What happens to painkillers, antibiotics and other medicines after their work is done, and they end up in the wastewater stream? The National Institute of Standards and Technology (NIST) is using laboratory experiments to help answer this question by studying what happens to pharmaceuticals when they react with chlorine--a disinfectant commonly used in wastewater treatment.
Scientists around the world often find drugs in water samples taken from streams and other waterways, but little is known about byproducts of those drugs created during chlorine treatment or time spent in the environment. The topic drew a large audience at the American Chemical Society annual meeting last month, where NIST chemist Mary Bedner was one of several presenters. Among the concerns is possible damage to the environment, animals or people from bioactive compounds.
NIST chemists selected four pharmaceuticals sometimes found in the environment, studied their reactions with chlorine over an hour (a timescale during which significant wastewater treatment occurs) and identified the resulting products using multiple techniques. Scientists found that the reactions are complicated and often produce several products, some unexpected. For instance, acetaminophen forms multiple products, two of which are highly toxic. All the drugs were transformed significantly, and their products were generally more "hydrophobic" than the parent pharmaceuticals. Hydrophobic compounds are more likely to build up in the body. It is not known whether these reaction products pose any health or environmental hazards.
Laura Ost | EurekAlert!
At last, butterflies get a bigger, better evolutionary tree
16.02.2018 | Florida Museum of Natural History
New treatment strategies for chronic kidney disease from the animal kingdom
16.02.2018 | Veterinärmedizinische Universität Wien
Breakthrough provides a new concept of the design of molecular motors, sensors and electricity generators at nanoscale
Researchers from the Institute of Organic Chemistry and Biochemistry of the CAS (IOCB Prague), Institute of Physics of the CAS (IP CAS) and Palacký University...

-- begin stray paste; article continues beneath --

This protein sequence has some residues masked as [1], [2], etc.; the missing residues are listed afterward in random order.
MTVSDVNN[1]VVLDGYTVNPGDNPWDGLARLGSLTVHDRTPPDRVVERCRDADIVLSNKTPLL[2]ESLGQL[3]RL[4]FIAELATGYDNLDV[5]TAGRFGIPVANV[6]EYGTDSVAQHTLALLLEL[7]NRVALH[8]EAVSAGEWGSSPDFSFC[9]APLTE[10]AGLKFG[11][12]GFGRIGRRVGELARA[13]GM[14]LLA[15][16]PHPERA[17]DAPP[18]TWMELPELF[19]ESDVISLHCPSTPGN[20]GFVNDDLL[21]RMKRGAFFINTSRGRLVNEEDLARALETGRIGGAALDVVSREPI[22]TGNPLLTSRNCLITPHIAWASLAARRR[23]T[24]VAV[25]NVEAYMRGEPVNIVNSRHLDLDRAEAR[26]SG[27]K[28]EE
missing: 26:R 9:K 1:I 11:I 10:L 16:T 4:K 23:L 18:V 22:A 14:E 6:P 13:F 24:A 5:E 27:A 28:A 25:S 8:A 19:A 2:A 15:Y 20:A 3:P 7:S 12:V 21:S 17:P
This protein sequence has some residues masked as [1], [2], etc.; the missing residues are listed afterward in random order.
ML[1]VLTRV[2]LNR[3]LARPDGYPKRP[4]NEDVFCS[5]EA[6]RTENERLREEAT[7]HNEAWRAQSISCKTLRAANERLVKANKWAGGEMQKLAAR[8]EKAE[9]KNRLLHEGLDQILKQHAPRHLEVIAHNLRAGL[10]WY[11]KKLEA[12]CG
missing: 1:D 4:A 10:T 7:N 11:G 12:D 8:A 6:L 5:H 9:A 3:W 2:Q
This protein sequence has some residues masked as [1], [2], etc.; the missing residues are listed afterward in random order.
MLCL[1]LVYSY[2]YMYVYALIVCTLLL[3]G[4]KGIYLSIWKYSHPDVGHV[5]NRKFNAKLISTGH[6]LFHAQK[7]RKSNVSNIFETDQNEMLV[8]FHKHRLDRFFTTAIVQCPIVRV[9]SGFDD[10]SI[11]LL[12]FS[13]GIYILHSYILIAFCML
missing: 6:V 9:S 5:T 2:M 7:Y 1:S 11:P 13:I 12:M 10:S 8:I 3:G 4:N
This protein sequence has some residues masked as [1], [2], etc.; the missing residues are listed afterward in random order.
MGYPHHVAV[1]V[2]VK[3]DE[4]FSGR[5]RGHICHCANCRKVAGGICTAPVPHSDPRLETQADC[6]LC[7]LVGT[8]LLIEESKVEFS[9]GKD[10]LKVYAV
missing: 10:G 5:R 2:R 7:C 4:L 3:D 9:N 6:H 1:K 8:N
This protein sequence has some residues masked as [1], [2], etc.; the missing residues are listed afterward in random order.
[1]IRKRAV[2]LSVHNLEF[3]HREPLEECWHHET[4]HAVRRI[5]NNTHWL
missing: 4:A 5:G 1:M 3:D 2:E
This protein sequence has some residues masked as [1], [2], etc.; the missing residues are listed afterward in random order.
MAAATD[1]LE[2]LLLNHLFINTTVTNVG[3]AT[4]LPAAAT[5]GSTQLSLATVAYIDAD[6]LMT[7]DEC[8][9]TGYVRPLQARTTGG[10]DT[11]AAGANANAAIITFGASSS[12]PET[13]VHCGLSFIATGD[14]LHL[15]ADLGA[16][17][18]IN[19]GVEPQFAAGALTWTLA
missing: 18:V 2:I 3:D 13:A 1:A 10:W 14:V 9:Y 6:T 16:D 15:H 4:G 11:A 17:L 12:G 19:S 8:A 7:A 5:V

For photographers and scientists, lenses are lifesavers. They reflect and refract light, making possible the imaging systems that drive discovery through the microscope and preserve history through cameras.
But today's glass-based lenses are bulky and resist miniaturization. Next-generation technologies, such as ultrathin cameras or tiny microscopes, require...
Scientists from the University of Zurich have succeeded for the first time in tracking individual stem cells and their neuronal progeny over months within the intact adult brain. This study sheds light on how new neurons are produced throughout life.
The generation of new nerve cells was once thought to taper off at the end of embryonic development. However, recent research has shown that the adult brain...
Theoretical physicists propose to use negative interference to control heat flow in quantum devices. Study published in Physical Review Letters
Quantum computer parts are sensitive and need to be cooled to very low temperatures. Their tiny size makes them particularly susceptible to a temperature...
Let’s say the armrest is broken in your vintage car. As things stand, you would need a lot of luck and persistence to find the right spare part. But in the world of Industrie 4.0 and production with batch sizes of one, you can simply scan the armrest and print it out. This is made possible by the first ever 3D scanner capable of working autonomously and in real time. The autonomous scanning system will be on display at the Hannover Messe Preview on February 6 and at the Hannover Messe proper from April 23 to 27, 2018 (Hall 6, Booth A30).
Part of the charm of vintage cars is that they stopped making them long ago, so it is special when you do see one out on the roads. If something breaks or...
15.02.2018 | Event News
13.02.2018 | Event News
12.02.2018 | Event News
16.02.2018 | Information Technology
16.02.2018 | Health and Medicine
16.02.2018 | Physics and Astronomy